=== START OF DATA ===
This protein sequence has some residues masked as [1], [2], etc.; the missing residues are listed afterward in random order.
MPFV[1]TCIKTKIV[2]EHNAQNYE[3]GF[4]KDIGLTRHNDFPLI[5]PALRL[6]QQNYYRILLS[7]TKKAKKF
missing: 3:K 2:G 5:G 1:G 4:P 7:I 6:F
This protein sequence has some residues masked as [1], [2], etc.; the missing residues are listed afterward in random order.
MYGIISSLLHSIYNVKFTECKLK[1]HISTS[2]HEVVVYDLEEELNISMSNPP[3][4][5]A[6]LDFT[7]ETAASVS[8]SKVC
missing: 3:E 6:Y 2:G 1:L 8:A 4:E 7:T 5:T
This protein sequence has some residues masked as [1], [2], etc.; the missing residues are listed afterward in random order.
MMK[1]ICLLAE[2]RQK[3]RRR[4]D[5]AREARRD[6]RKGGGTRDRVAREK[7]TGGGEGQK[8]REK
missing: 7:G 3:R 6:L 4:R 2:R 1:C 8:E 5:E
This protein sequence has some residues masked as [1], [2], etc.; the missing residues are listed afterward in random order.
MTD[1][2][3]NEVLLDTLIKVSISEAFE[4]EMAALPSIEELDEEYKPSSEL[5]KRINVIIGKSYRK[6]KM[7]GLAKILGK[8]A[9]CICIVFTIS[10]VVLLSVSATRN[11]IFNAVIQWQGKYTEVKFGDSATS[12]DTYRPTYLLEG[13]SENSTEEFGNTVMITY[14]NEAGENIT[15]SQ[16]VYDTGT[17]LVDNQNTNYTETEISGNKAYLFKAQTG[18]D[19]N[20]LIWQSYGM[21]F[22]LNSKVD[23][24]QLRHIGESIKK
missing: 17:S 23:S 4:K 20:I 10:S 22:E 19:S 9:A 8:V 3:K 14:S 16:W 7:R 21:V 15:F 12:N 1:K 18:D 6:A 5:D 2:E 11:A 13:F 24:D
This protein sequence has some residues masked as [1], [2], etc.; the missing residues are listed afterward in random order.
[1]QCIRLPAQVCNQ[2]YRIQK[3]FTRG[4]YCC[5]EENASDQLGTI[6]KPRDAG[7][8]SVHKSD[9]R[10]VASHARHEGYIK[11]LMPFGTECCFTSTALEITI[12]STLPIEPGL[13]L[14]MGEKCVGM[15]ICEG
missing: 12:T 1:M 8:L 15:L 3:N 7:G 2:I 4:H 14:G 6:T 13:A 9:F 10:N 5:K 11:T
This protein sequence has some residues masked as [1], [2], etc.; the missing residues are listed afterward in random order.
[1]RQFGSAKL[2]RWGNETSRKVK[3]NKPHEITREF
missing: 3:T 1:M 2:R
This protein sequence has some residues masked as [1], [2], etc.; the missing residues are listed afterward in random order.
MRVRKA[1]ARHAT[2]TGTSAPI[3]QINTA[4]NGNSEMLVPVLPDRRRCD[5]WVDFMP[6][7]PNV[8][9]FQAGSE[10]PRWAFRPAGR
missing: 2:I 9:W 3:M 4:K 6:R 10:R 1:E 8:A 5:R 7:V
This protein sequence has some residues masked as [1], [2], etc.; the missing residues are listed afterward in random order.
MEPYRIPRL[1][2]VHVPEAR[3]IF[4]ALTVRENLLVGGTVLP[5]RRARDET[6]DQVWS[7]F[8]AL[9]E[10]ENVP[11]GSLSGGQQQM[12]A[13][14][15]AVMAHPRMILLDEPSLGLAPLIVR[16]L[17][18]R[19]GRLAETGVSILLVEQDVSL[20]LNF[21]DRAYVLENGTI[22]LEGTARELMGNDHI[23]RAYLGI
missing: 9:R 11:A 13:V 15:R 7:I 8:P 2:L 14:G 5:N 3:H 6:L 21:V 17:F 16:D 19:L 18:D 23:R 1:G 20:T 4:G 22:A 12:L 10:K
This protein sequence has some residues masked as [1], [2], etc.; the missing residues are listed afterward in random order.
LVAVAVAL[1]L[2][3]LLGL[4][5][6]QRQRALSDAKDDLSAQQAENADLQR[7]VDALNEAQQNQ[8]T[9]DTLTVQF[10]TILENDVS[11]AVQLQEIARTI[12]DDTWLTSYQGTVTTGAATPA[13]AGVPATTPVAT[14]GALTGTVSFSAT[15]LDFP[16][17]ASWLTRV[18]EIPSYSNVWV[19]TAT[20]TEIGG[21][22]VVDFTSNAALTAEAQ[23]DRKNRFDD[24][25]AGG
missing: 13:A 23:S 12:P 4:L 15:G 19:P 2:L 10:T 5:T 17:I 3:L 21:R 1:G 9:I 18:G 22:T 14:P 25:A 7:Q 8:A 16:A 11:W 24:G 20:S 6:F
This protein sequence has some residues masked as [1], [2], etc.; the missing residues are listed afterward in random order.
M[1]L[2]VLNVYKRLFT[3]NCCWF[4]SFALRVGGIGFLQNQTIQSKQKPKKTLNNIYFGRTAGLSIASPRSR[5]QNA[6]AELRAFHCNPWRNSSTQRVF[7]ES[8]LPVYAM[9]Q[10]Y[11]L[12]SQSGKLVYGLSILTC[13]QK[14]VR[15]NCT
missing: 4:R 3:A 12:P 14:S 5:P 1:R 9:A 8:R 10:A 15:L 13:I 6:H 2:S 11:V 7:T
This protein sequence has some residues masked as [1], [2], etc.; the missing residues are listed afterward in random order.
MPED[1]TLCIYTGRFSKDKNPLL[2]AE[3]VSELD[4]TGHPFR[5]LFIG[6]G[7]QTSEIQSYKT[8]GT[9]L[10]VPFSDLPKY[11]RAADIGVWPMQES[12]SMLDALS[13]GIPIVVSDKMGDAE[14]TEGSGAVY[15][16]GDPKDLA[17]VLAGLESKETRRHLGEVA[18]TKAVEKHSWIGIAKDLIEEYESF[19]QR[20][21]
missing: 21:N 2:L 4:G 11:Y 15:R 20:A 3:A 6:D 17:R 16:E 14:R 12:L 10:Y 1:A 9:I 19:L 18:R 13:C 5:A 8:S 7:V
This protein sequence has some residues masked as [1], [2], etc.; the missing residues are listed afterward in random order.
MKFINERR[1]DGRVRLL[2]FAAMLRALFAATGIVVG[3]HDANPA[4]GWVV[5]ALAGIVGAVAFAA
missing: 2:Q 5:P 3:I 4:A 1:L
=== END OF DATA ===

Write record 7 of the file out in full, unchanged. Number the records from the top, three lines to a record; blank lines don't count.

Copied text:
This protein sequence has some residues masked as [1], [2], etc.; the missing residues are listed afterward in random order.
MRVRKA[1]ARHAT[2]TGTSAPI[3]QINTA[4]NGNSEMLVPVLPDRRRCD[5]WVDFMP[6][7]PNV[8][9]FQAGSE[10]PRWAFRPAGR
missing: 2:I 9:W 3:M 4:K 6:R 10:R 1:E 8:A 5:R 7:V